Marriage is one of the biggest and most rewarding journeys that you set out on in your life. Some people do it as a sign of commitment under a religious guise, while others see it as a way of affirming their commitment to another person.
Either way, it is something that people enter into intending it to be for life, and as a sign of undying love and commitment to another person. It is certainly never a step to be taken lightly.
As the world has evolved and society has become more liberal, second marriages have become commonplace: after all, if your first marriage ends for whatever reason, why shouldn’t a person have a second shot at happiness?
However, statistically speaking, the failure of second marriages are actually more common than you may think. In fact, second marriages are much more likely to fail than a first marriage (70% of second marriages fail to last the distance), simply because the dynamic has changed.
Here are 4 Things That Cause the Failure of Second Marriages, and How to Avoid Them
The Legacy of the First Marriage
It may be that your first marriage was bliss, but it was ended by the premature death of your partner. Or, it may be that your first marriage failed to work out for any number of other reasons.
First thing’s first: Never, ever make your second marriage about fixing the wrongs of the first.
If you were scorned by your first spouse, you will likely carry some heavy emotional baggage around with you that is likely to impact your future relationships. This is something that you need to work out before you embark on a second marriage. You should also never jump into a “rebound” relationship.
“If you have experienced a first marriage that didn’t work out, I recommend that you take time after the dissolution of that union to reflect on why things went wrong, and to consider what it is that you want from a future relationship. If you were cheated on, you may need some counselling to help you accept that it wasn’t your fault that this happened to you.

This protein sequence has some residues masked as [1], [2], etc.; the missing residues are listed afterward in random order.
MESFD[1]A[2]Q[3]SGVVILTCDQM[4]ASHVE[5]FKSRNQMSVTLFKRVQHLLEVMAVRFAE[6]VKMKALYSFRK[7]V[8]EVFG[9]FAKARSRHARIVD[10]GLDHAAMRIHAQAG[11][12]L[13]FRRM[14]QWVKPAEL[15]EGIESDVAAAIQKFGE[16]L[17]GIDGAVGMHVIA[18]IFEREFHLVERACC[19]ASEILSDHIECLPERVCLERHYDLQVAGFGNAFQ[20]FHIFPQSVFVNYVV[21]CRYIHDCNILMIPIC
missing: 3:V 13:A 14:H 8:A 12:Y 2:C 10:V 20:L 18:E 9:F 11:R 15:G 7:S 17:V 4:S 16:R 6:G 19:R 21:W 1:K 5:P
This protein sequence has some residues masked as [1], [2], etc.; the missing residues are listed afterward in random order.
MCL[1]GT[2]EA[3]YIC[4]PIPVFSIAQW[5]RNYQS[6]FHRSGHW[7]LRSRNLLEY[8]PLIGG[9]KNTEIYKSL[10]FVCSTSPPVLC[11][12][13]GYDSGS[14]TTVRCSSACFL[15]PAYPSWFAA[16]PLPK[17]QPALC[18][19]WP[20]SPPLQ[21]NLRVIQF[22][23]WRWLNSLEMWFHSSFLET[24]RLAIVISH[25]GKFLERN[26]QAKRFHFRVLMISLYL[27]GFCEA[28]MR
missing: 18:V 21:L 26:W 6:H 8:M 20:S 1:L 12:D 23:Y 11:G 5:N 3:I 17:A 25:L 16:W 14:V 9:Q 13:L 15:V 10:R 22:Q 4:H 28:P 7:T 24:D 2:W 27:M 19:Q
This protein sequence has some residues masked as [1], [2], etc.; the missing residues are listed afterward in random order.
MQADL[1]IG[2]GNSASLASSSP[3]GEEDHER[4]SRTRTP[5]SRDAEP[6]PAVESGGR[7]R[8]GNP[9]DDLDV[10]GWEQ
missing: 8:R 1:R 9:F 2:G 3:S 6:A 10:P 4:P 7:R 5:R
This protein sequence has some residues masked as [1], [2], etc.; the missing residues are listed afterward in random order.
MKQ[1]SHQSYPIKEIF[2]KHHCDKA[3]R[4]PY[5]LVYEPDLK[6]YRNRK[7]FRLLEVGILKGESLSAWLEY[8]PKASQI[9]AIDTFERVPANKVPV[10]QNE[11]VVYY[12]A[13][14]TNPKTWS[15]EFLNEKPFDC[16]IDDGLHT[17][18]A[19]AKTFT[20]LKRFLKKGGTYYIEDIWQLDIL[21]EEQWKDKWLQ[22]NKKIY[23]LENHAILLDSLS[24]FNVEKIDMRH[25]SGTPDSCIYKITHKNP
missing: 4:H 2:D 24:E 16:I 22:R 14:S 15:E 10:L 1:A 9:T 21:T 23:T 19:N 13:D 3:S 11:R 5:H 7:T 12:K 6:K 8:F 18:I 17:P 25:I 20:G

Similarly, if it was an incompatibility issue, then do not go rushing into the arms of someone who displays the exact opposite character traits of your previous spouse, because this may not be what you are searching for either,” warns Hannah Goldman, a relationship blogger at ResearchPapersUK.
Give Yourself Time to Be Yourself
A common trait of first marriages that don’t work out is that either spouse may have embarked upon the marriage at an extremely young age, and perhaps didn’t know themselves well enough to know what they wanted from life and from a life partner. As you grow older, you may begin to see that the exuberance of youth lead can often lead to rash decisions.
If your first marriage fails, it is imperative to give yourself time to be alone, embrace living with yourself, and give yourself time to do the things that you felt you couldn’t do within the confines of your marriage. Take the time and space to reflect on everything that has happened to you.
Meeting a new partner at this juncture needs to be a slow process. People often say things like “well we are both not getting any younger so why waste time?” but that is fundamentally missing the point. You have all the time in the world.
No one is saying that you need to get married again at all. Take your time to enjoy life, and if you stumble upon someone who shares the same outlook on life (although they do not necessarily have to have all the same likes and hobbies), then great. A second marriage should be something that you find you want to do, not something that is required.
The reality is that by the time a second marriage comes around, our lives are more complicated. We often have kids from our previous marriage, and this can add a number of complications to future relationships.
“Of course your children should come first, there is no doubt about that. However, there is bound to be some jealousy too, and it is not for your children to deny you a second chance of finding happiness in a marital union. A second marriage will never work, though, if your families are against it, and some people really can’t see how that is a massive impediment to what they are trying to do.
Your family needs to accept your choice of partner, and your partner’s family needs time to accept you, so don’t go at this clumsily and in a rush. Take your time, build relationships, and enter the union at a time that is right for everyone: it’s not just about the two of you anymore,” advises Kenneth Santos, a health writer at LastMinuteWriting.
It can be rather depressing to mention money when it comes to marriage, but the reality is that it will forever play a part. After a first marriage, it is normal to find yourself with less money than you had before, and it may be that financial considerations are in the back of your mind when you enter a second union. Pre-nuptial agreements may sound a little cold-hearted, but it may be the most pragmatic step you can make before you agree to marry a second time around.
The final piece of advice is to embrace the opportunity. Avoid any cynicism, and enjoy this second chance of happiness.
Marketing expert Pam F. Contreras can be found guiding teams through the process at GumEssays, but she is also a respected lifestyle coach and self-professed ‘happiness consultant’ who wishes to spread the word that contentment is within reach for all people. www.gumessays.com